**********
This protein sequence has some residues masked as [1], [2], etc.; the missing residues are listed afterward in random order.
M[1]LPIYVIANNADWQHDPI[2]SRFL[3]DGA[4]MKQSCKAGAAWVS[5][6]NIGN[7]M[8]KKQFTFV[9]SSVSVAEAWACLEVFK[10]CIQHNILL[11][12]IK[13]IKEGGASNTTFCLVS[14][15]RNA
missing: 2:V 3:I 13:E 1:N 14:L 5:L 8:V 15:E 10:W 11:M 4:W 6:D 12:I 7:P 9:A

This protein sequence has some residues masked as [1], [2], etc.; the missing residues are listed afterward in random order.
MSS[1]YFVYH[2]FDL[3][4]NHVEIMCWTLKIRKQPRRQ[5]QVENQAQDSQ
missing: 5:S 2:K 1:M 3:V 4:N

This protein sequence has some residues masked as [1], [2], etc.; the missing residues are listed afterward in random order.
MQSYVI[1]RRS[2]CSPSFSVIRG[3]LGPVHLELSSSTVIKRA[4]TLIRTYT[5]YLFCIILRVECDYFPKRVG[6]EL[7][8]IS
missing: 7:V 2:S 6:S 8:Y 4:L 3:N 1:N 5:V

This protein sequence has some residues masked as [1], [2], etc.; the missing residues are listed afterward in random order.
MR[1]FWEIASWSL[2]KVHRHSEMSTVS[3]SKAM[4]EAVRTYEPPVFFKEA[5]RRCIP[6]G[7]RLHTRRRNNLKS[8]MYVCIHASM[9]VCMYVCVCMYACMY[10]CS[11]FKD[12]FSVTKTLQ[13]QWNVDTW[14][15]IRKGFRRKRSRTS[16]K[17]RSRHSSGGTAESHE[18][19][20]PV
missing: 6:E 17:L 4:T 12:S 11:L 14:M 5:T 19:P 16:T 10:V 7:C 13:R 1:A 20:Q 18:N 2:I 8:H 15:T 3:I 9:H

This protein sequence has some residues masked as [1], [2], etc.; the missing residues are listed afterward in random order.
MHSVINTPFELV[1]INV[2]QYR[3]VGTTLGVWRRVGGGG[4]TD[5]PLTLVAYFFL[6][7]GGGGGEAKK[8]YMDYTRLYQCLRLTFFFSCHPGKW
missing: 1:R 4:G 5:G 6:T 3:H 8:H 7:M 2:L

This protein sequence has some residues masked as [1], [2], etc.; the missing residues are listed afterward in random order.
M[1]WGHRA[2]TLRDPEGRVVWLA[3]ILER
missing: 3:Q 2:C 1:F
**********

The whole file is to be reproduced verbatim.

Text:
This protein sequence has some residues masked as [1], [2], etc.; the missing residues are listed afterward in random order.
M[1]LPIYVIANNADWQHDPI[2]SRFL[3]DGA[4]MKQSCKAGAAWVS[5][6]NIGN[7]M[8]KKQFTFV[9]SSVSVAEAWACLEVFK[10]CIQHNILL[11][12]IK[13]IKEGGASNTTFCLVS[14][15]RNA
missing: 2:V 3:I 13:E 1:N 14:L 5:L 8:V 15:E 10:W 11:M 4:W 6:D 12:I 7:P 9:A

This protein sequence has some residues masked as [1], [2], etc.; the missing residues are listed afterward in random order.
MSS[1]YFVYH[2]FDL[3][4]NHVEIMCWTLKIRKQPRRQ[5]QVENQAQDSQ
missing: 5:S 2:K 1:M 3:V 4:N

This protein sequence has some residues masked as [1], [2], etc.; the missing residues are listed afterward in random order.
MQSYVI[1]RRS[2]CSPSFSVIRG[3]LGPVHLELSSSTVIKRA[4]TLIRTYT[5]YLFCIILRVECDYFPKRVG[6]EL[7][8]IS
missing: 7:V 2:S 6:S 8:Y 4:L 3:N 1:N 5:V

This protein sequence has some residues masked as [1], [2], etc.; the missing residues are listed afterward in random order.
MR[1]FWEIASWSL[2]KVHRHSEMSTVS[3]SKAM[4]EAVRTYEPPVFFKEA[5]RRCIP[6]G[7]RLHTRRRNNLKS[8]MYVCIHASM[9]VCMYVCVCMYACMY[10]CS[11]FKD[12]FSVTKTLQ[13]QWNVDTW[14][15]IRKGFRRKRSRTS[16]K[17]RSRHSSGGTAESHE[18][19][20]PV
missing: 6:E 17:L 4:T 12:S 11:L 14:M 5:T 19:P 16:T 10:V 7:C 13:R 1:A 20:Q 18:N 2:I 8:H 15:T 3:I 9:H

This protein sequence has some residues masked as [1], [2], etc.; the missing residues are listed afterward in random order.
MHSVINTPFELV[1]INV[2]QYR[3]VGTTLGVWRRVGGGG[4]TD[5]PLTLVAYFFL[6][7]GGGGGEAKK[8]YMDYTRLYQCLRLTFFFSCHPGKW
missing: 1:R 4:G 5:G 6:T 3:H 8:H 7:M 2:L

This protein sequence has some residues masked as [1], [2], etc.; the missing residues are listed afterward in random order.
M[1]WGHRA[2]TLRDPEGRVVWLA[3]ILER
missing: 3:Q 2:C 1:F